The Ethics of Testing Second Best Treatments in Developing Countries
Open guest lecture by Ezekiel J. Emanuel. The event starts with a reception at 2:45 PM. There will be light refreshments and a chance to network and mingle. The guest lecture starts at 3:30 PM. Registration before August 18.
"Zeke Emanuel is a force of nature. Author, ethicist, cook, medic, policymaker: he makes other over-achievers look lazy and inadequate. There are very few policy experts - in health care or any other field - with Zeke's smarts, political antenna and persuasive Powers." – Richard Wolffe, political analyst. Photo: www.ezekielemanuel.com
About the lecture
Does everyone deserve the world’s highest quality health tests and treatments? Is it ever ethical to provide people with less effective or more toxic care? Similarly, is the Declaration of Helsinki right in requiring all new interventions be tested against the world’s “best proven intervention(s)”? What about the WHO, which provides conflicting advice?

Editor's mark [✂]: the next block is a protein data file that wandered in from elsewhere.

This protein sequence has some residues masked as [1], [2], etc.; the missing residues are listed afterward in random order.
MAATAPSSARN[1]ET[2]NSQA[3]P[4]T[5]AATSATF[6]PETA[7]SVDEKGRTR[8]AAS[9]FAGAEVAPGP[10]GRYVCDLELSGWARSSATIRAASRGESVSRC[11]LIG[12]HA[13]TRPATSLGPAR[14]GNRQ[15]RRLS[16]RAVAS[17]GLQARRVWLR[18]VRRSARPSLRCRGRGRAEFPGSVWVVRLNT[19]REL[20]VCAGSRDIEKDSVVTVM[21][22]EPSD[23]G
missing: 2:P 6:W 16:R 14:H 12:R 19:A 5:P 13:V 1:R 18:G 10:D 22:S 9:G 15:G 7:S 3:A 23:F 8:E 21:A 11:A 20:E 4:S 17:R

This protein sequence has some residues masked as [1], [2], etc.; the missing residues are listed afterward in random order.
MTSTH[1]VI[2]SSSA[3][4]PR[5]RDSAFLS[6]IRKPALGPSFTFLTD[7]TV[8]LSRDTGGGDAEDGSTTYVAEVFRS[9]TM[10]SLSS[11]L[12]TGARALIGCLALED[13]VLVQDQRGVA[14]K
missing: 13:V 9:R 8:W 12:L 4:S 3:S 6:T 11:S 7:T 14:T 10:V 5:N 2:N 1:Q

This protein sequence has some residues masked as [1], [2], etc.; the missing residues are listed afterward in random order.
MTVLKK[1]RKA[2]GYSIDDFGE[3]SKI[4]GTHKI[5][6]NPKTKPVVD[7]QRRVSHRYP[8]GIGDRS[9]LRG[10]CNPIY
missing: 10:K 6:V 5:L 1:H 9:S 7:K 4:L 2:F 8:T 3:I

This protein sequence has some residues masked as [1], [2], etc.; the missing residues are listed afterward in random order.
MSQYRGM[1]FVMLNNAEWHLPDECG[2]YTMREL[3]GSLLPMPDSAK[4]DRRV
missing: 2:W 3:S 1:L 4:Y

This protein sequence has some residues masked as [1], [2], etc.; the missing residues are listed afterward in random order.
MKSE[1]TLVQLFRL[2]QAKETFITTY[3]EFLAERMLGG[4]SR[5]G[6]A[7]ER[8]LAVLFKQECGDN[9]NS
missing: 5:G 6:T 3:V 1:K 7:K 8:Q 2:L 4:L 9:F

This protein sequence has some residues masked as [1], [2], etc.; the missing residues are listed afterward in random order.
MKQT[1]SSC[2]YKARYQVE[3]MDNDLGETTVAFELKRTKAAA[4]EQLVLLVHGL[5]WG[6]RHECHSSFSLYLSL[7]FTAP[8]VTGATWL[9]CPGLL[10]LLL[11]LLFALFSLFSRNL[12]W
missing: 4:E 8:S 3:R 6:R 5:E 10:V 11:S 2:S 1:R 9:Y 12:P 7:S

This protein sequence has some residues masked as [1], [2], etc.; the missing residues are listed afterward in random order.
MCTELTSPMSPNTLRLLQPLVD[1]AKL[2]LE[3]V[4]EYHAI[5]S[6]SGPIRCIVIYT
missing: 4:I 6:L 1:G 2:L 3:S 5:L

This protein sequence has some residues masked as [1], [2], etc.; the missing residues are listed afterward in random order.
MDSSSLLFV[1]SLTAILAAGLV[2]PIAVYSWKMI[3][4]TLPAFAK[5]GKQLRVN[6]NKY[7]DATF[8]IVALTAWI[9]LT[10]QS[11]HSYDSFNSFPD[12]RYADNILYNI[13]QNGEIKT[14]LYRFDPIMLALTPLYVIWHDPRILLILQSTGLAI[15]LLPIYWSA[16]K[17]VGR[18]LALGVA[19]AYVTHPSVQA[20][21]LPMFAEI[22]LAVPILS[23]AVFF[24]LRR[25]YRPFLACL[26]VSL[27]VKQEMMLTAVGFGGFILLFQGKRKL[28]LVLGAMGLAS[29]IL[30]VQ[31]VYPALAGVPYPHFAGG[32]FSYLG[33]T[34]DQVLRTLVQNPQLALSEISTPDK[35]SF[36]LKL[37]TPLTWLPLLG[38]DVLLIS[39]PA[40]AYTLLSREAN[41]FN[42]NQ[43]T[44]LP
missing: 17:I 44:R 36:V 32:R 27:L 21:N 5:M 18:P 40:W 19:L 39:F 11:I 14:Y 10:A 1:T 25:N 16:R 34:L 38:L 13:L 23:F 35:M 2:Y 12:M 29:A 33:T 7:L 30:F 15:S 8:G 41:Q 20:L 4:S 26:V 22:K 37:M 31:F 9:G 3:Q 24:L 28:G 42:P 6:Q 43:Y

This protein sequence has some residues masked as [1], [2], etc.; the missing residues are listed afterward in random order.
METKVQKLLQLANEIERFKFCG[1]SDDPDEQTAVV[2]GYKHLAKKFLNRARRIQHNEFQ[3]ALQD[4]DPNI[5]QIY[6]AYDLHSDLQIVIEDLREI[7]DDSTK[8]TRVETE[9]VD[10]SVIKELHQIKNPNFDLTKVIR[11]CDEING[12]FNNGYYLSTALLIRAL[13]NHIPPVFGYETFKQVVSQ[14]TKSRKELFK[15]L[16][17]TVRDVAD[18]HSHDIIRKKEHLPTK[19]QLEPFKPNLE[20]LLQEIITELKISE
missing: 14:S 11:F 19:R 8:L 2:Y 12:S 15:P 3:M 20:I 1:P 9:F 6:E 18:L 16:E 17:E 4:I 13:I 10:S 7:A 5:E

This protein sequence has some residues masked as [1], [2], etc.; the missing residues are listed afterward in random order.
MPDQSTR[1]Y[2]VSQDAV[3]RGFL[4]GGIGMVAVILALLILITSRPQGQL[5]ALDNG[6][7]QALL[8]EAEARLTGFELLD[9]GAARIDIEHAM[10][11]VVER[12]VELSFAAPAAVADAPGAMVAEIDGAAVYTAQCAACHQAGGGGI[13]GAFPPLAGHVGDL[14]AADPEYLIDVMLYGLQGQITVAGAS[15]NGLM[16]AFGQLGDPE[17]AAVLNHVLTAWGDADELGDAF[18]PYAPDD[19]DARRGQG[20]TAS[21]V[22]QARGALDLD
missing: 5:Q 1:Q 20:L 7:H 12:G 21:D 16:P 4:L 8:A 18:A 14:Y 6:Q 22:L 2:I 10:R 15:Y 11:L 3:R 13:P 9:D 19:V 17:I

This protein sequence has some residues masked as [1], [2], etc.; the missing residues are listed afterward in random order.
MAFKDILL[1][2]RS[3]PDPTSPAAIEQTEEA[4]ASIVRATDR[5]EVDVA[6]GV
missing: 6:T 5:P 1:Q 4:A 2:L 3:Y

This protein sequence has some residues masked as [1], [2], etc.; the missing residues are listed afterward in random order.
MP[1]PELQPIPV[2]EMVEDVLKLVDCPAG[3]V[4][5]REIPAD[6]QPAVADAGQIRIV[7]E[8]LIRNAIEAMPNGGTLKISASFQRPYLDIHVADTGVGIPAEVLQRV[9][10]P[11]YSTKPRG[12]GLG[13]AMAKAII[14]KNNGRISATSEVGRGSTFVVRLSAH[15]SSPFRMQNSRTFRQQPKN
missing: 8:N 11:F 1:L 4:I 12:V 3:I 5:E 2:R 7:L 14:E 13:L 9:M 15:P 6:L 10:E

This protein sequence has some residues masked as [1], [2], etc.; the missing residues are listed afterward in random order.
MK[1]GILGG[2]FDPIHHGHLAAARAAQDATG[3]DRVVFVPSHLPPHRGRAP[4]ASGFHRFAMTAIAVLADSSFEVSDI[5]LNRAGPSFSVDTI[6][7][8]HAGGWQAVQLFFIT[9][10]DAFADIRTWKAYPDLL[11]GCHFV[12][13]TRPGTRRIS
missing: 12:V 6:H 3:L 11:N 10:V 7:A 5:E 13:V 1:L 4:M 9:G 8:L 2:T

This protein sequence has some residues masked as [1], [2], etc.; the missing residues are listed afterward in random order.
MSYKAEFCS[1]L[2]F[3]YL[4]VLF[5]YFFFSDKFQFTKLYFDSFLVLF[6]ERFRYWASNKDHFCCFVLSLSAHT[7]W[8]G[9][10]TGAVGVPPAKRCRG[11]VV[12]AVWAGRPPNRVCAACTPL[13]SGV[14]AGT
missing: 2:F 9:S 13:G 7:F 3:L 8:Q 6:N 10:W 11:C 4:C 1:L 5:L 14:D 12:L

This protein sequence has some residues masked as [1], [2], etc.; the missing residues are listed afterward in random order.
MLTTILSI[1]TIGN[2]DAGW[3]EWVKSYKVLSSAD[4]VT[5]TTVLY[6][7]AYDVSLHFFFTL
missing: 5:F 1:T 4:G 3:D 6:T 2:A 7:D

Despite decades of debate, these questions, and the larger dilemma of health care quality, remain unsolved. Through examination of such cases as anti-retroviral treatment for HIV/AIDS and cervical cancer screening, Dr. Emanuel will defend the controversial position that it can be ethical to provide less effective or more toxic treatments.
About Ezekiel J. Emanuel
Dr. Emanuel is an American oncologist and bioethicist and fellow at the American think tank Centre for American Progress. Dr.Emanuel is the Vice Provost for Global Initiatives, the Diane v.S. Levy and Robert M. Levy University Professor, and Chair of the Department of Medical Ethics and Health Policy at the University of Pennsylvania. He is a former associate professor at Harvard Medical School. Until January 2011, he served as a Special Advisor on Health Policy to the Director of the Office of Management and Budget and National Economic Council.
- The Ends of Human Life
- Why I hope to Die at 75 - Atlantic
- Reinventing American Health Care: How the Affordable Care Act will Improve our Terribly Complex, Blatantly Unjust, Outrageously Expensive, Grossly Inefficient, Error Prone System
- The ethics of expanding access to cheaper, less effective treatments, The Lancet
The guest lecture is free and open for all. Please register due to ordering of light refreshments.